Multiple Sclerosis, Mental Health, and Insurance
We know that Shock, Anger, Denial are common reactions to a diagnosis of multiple sclerosis. And we know that depression can be caused by the disease process itself.
So when it’s time to seek professional help from a psychologist, certified social worker, psychiatric nurse, or psychiatrist, how does your insurance policy cover your mental health benefits?
Does your insurance require higher copays for mental health visits as compared to physical health? Does it limit the number of visits which are covered during the year? Do you have to pay a percentage of the charge rather than a set copay?
Congress has been trying to address the inequality of mental health benefits for over a decade and it is now included in the “Wall Street Bailout Bill” of all places. The Senate voted Wednesday in favor of the Emergency Economic Stabilization Act of 2008 and it’s up to the House to pass the same bill so the President can sign it into law.
Since the Bailout Bill could very well be the last piece of legislation passed by Congress this season, it includes a few housecleaning extras. One of those extras is the Paul Wellstone and Pete Domenici Mental Health Parity and Addiction Equity Act of 2008.
This Act would improve the mental health insurance coverage for policy holders in group plans, but would not affect policy holders of individual plans or medicare. Also included in the legislation is a small business exemption for companies with fewer than 50 employees, as well as a cost exemption for all businesses.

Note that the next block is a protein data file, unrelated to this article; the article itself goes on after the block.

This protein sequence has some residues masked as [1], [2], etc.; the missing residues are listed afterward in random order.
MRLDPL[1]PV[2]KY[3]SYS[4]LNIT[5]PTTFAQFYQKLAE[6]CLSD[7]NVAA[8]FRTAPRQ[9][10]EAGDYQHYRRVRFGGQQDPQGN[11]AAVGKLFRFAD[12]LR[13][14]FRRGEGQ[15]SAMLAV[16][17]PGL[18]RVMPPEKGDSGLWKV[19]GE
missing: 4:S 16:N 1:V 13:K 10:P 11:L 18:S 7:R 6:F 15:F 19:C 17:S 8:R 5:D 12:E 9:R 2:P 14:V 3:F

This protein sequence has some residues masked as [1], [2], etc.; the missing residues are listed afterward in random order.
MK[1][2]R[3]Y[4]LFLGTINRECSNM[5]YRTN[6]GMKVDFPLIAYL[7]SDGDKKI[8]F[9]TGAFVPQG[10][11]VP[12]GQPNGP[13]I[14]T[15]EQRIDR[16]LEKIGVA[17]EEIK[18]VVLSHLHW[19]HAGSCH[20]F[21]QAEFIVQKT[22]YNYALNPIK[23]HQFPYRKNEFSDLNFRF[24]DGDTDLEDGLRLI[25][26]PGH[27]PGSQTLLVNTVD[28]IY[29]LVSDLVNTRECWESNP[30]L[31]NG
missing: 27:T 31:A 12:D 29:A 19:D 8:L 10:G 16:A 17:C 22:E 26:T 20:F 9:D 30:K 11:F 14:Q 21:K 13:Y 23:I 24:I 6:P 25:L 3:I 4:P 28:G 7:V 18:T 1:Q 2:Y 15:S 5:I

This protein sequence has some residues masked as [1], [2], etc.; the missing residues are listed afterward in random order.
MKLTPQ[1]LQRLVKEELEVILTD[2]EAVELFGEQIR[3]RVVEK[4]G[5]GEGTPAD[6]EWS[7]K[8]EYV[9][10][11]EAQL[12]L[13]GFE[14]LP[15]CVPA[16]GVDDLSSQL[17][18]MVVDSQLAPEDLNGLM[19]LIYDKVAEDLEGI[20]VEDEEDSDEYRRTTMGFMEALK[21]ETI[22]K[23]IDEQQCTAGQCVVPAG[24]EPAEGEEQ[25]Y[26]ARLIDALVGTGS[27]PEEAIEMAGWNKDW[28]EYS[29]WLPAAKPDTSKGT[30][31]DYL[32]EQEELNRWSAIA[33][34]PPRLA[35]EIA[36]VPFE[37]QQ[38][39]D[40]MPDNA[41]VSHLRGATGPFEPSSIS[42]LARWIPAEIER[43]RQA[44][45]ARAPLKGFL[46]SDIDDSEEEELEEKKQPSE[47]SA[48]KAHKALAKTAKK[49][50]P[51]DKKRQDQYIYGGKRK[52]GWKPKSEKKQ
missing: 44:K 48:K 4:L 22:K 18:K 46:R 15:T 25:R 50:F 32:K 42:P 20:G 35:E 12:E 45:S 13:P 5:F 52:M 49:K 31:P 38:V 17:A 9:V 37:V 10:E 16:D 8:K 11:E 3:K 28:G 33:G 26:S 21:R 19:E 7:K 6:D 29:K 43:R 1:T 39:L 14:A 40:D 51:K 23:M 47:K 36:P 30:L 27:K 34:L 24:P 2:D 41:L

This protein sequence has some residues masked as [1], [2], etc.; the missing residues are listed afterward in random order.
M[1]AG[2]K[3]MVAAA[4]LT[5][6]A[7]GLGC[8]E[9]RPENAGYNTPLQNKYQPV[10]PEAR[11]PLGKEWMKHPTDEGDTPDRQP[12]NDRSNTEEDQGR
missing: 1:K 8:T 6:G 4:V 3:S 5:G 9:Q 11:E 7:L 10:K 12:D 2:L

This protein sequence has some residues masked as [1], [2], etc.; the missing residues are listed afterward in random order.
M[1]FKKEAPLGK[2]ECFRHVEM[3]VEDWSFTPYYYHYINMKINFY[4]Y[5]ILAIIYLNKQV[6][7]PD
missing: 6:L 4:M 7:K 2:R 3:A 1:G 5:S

The new Mental Health Parity Act does not mandate that group plans provide mental health coverage. It does, however, require that group insurance policies which do offer mental health coverage cannot impose separate financial requirements or treatment limitations as compared to medical surgical coverage. Basically, mental health must be treated in the same manner as physical health. The legislation developed in talks with mental health, insurance and business organizations to craft compromise legislation.
The 1996 parity law, authored by Pete Domenici and Paul Wellstone, provided parity for annual and lifetime limits between mental health coverage and medical surgical coverage. The new legislation expands parity by including deductibles, co-payments, out-of-pocket expenses, coinsurance, covered hospital days, and covered out-patient visits. It also requires that if in-network and out-of-network benefits are offered for medical surgical coverage, they must also be offered for mental health coverage.
So what does this have to do with multiple sclerosis?
Well, when you seek psychiatric expertise and/or talk therapy counseling services to address depression and the emotional aspects of MS, you will be covered the same as for other types of doctors’ visits.
Unfortunately this Act only applies to folks who have group coverage, are employed by a business with more than 50 employees. But it’s a great start!!